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Learning One-hidden-layer Neural Networks with Landscape Design
Rong Ge, Jason D. Lee, Tengyu Ma
Feb 15, 2018 (modified: Feb 23, 2018)ICLR 2018 Conference Blind Submissionreaders: everyoneShow Bibtex
Abstract:We consider the problem of learning a one-hidden-layer neural network: we assume the input x is from Gaussian distribution and the label $y = a \sigma(Bx) + \xi$, where a is a nonnegative vector and $B$ is a full-rank weight matrix, and $\xi$ is a noise vector. We first give an analytic formula for the population risk of the standard squared loss and demonstrate that it implicitly attempts to decompose a sequence of low-rank tensors simultaneously.
Inspired by the formula, we design a non-convex objective function $G$ whose landscape is guaranteed to have the following properties:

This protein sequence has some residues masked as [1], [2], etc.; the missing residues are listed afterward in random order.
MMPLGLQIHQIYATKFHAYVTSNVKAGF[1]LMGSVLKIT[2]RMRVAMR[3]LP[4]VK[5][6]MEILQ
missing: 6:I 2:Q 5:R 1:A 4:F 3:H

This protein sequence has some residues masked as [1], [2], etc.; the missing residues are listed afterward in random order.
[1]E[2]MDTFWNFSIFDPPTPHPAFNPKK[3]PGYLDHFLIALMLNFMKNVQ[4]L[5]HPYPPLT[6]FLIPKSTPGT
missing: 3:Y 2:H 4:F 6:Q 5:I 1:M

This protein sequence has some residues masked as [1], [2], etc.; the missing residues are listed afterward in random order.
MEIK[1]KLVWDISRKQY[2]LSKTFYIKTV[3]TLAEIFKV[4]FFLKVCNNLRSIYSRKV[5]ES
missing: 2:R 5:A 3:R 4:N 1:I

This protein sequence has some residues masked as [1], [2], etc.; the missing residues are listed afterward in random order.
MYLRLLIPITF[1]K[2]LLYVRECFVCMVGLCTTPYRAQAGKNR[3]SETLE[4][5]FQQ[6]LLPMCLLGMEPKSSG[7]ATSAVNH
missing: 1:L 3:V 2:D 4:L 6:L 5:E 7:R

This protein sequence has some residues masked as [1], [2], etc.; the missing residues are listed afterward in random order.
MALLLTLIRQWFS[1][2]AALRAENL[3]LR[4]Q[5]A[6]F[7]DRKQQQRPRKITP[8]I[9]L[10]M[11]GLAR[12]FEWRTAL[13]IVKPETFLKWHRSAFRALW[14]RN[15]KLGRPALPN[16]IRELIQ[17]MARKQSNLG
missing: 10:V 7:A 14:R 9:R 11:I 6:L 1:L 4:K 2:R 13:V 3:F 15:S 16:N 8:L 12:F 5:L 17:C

1. All local minima of $G$ are also global minima.
2. All global minima of $G$ correspond to the ground truth parameters.
3. The value and gradient of $G$ can be estimated using samples.
With these properties, stochastic gradient descent on $G$ provably converges to the global minimum and learn the ground-truth parameters. We also prove finite sample complexity results and validate the results by simulations.
TL;DR:The paper analyzes the optimization landscape of one-hidden-layer neural nets and designs a new objective that provably has no spurious local minimum.
Keywords:theory, non-convex optimization, loss surface
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